New Orleans Saints Would Benefit From Losing RB Chris Ivory


November 11, 2012; New Orleans, LA, USA; New Orleans Saints running back Chris Ivory (29) against the Atlanta Falcons prior to kickoff of a game at the Mercedes-Benz Superdome. Mandatory Credit: Derick E. Hingle-USA TODAY Sports

The New Orleans Saints could lose running back Chris Ivory—and would be just fine.

New Orleans hit Ivory with a restricted tender this offseason that he has yet to sign. If he signs, the team would owe him a one-year, $2.023 million contract. If another team elects to sign Ivory to an offer sheet, said team would have give New Orleans a second-round pick.

That team appears to be the New York Jets.

Howard Balzer recently speculated on Twitter that the Jets could give Ivory an offer sheet:

Larry Holder of confirmed Ivory visited the Jets. The move makes sense for New York, a team desperately in need of a feature back. If and when the Jets ship corner Darrelle Revis to the Tampa Bay Buccaneers, New York should be getting a high pick back in return.

For New York, this means giving up the No. 39 overall pick in the draft for a back like Ivory to feature with recently-signed Mike Goodson would give the team a solid one-two punch for years to come.

The move also makes a lot of sense for New Orleans.

Ivory is but one of four running backs on the roster right now. He’s last behind Darren Sproles, Mark Ingram and Pierre Thomas. Make no mistake, Ivory is an extremely talented runner, but he cannot stay healthy and has had fumble issues in his brief playing time with the team so far. Rotoworld’s Evan Silva put it best:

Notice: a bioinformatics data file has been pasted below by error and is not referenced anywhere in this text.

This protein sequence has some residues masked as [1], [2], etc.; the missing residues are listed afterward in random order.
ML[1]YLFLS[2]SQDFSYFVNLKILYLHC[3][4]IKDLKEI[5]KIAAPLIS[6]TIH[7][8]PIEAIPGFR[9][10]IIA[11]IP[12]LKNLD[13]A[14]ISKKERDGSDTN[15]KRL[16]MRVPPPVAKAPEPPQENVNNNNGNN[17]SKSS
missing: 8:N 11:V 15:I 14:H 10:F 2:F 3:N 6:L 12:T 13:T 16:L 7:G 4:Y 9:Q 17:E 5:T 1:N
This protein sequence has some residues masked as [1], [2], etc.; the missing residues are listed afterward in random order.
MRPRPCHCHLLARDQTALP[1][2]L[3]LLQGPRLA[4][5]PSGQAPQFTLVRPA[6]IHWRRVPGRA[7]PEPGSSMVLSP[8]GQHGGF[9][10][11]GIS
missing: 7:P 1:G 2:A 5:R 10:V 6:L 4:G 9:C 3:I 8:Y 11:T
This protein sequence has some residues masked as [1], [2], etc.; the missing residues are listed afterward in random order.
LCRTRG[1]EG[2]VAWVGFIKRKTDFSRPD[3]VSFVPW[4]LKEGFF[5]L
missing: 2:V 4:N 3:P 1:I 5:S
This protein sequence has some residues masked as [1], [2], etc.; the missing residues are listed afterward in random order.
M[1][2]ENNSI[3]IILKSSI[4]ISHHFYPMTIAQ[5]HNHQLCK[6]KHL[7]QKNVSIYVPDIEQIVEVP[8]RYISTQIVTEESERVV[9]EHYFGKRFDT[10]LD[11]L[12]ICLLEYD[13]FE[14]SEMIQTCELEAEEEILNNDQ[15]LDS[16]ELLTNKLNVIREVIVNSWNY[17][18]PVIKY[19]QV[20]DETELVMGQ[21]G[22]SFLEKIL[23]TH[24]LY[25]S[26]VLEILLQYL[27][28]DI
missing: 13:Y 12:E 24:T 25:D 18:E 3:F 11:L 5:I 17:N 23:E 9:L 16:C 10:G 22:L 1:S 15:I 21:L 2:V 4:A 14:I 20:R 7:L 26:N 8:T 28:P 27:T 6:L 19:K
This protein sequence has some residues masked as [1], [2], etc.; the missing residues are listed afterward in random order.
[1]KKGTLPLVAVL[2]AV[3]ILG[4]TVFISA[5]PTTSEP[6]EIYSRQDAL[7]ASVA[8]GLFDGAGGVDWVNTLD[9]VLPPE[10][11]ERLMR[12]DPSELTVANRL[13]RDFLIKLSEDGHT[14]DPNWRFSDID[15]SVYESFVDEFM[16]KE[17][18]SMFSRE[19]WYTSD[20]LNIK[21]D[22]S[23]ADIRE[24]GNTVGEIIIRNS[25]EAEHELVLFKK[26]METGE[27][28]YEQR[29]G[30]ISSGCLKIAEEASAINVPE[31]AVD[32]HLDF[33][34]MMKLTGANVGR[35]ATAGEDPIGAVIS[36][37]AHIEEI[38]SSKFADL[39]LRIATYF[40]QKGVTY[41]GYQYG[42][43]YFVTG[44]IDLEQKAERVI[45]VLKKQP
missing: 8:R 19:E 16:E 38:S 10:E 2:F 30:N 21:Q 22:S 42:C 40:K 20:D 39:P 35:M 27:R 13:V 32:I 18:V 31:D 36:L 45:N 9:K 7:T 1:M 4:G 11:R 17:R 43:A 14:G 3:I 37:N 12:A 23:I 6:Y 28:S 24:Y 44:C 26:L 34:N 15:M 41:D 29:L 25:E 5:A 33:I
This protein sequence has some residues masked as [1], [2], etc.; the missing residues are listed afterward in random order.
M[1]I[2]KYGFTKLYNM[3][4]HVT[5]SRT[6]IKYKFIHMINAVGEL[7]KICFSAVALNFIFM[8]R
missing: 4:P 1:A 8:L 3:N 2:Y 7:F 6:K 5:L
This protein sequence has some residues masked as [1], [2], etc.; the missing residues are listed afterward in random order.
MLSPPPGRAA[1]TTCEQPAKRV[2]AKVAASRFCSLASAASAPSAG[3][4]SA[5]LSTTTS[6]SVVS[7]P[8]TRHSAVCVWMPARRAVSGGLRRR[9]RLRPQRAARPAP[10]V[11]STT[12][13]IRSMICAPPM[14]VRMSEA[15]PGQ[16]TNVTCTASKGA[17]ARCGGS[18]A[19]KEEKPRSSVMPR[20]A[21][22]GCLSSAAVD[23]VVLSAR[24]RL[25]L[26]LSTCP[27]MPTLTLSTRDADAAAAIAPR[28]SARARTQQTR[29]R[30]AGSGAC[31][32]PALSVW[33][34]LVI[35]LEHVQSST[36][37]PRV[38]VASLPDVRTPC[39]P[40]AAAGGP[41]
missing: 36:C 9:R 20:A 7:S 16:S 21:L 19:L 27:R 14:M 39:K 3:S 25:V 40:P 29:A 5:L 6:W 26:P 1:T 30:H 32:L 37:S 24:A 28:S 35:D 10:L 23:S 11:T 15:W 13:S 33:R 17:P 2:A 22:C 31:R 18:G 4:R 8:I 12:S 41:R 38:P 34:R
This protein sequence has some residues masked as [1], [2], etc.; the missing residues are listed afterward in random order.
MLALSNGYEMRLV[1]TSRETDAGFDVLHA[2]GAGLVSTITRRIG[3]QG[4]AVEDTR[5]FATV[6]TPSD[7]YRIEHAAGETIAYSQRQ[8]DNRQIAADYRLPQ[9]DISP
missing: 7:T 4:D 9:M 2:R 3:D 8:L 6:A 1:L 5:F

In his three seasons with the Saints, Ivory has only appeared in 24 of a possible 48 regular-season contests. He’s flashed explosiveness, but has only tallied 1,307 yards and eight touchdowns, most of those coming in his rookie season.

Outside of injuries, Ivory has not fit in well with the Saints so far because he does not have the ability to regularly contribute in the passing game. He has only caught three passes for 32 yards in his three seasons.

That’s not going to cut it in an offense led by Drew Brees.

Ivory’s lack of versatility has held him back with the Saints. Thomas, Sproles and to some extent Ingram have all shown an ability to contribute through the air. When Ivory is in the game, defenses know he is either taking the handoff or staying in to protect Brees.

As we’re sure you are aware, the Saints do not have a second-round pick this year thanks to the Bountygate scandal. Giving up Ivory, who is at the bottom of one of the roster’s deepest positions, is a small price to pay in the grand scheme of things.

An additional pick, especially the No. 39 overall selection, would be huge for the Saints. Having two picks to select top 40 talents will help the rebuilding phase massively. New Orleans needs to find a left tackle and find a way to rebuild the worst statistical defense in NFL history, as Barry Hirstius points out:

Having a second-round pick will allow the Saints to at least find one special talent as the defense makes the transition to the 3-4 defense. It also gives the team enough flexibility to grab one of the draft’s best offensive tackle prospects at either selection.

In the grand scheme of things, it’s a trade-off that the Saints win any way you slice it. Could Ivory develop into one of the NFL’s best backs? Sure, but he has done nothing so far to prove that’s in the cards, and honestly, he wouldn’t fit well in the Saints’ high-flying attack anyway.

The Jets and Saints have until April 19 to work out a deal for Ivory. Until then, pay close attention to the happenings around both organizations.

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